Experts have launched an innovative project to allow for a better understanding of the behavioural habits of seabirds on the west coast.
A contract advertised by the Scottish Government has now been awarded to tag and track the Manx Shearwater, European Storm Petrel and Leach’s Storm Petrel species.
The joint initiative between RSPB Scotland and Marine Scotland has been funded by a grant from the European Maritime and Fisheries Fund.
The British Trust for Ornithology is also involved in the project by providing training on how to tag great black-backed gulls using a special kind of harness.
The total value of the contract is £130,233 with different remote areas identified along the west coast to catch a glimpse into the life of some of Scotland’s rich wildlife.
The breeding of Manx Shearwater on Rum will be monitored, with focus on the European Storm Petrel taking place on the Treshnish Islands and Priest Island to gather data on their distribution and habitat use.
The remote St Kilda and North Rona will take centre stage in order to track Leach’s Storm Petrel.
All of the data gathered is hoped to provide a greater understanding of species movements and the potential exposure to pressures they may face at sea.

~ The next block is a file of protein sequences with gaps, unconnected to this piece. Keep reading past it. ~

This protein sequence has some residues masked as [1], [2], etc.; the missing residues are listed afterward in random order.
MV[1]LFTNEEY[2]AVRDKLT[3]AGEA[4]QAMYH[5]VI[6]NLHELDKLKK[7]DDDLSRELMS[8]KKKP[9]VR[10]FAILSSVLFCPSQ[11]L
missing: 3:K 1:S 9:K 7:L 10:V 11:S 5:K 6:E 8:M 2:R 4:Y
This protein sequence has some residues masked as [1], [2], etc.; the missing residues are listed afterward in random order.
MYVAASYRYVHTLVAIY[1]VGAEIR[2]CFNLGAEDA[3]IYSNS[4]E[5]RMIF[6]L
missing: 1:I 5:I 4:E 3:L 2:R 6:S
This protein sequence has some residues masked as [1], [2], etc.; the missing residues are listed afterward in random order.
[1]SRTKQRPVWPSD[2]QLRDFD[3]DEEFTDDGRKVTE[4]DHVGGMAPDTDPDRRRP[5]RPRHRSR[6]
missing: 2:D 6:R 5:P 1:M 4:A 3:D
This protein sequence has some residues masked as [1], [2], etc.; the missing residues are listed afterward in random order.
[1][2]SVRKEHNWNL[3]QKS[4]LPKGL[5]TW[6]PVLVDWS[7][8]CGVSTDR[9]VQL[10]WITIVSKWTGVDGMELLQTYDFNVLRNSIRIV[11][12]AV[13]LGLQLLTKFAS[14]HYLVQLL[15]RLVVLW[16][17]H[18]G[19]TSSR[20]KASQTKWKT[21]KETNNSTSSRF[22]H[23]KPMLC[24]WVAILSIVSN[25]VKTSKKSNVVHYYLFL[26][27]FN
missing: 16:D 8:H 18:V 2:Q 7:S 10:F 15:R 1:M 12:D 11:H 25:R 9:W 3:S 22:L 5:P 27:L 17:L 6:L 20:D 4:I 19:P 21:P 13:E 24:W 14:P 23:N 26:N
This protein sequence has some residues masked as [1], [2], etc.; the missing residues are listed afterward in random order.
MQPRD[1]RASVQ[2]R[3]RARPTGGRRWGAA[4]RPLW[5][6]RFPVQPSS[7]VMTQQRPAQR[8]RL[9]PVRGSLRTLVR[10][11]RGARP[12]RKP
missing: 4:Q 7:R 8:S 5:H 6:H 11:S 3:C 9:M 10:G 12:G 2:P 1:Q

Dr Mark Bolton, Principal Conservation Scientist for RSPB Scotland, said: “This work provides an exciting and important opportunity to discover the locations of the marine feeding areas of Leach’s and European storm petrels breeding at the largest colonies in West Scotland, which will inform future management for these priority species”.
A Scottish Government spokesman added: “Scotland hosts internationally important populations of seabirds and knowledge on how they use the marine environment is needed to optimise their conservation prospects and ensure the sustainable management of our seas.
“This study will track the at-sea movements of Leach’s storm petrel and the European storm petrel for which there is currently very limited data available in Scotland, and virtually none on the west coast.
“Recent miniaturisation of electronic tagging devices like GPS tags now allows these seabirds – which are among our lightest seabird species at just 25-45g – to be tracked at sea.”
Work on the project began in late 2019, however, due to current restrictions under the Covid-19 outbreak, fieldwork has been delayed until next summer.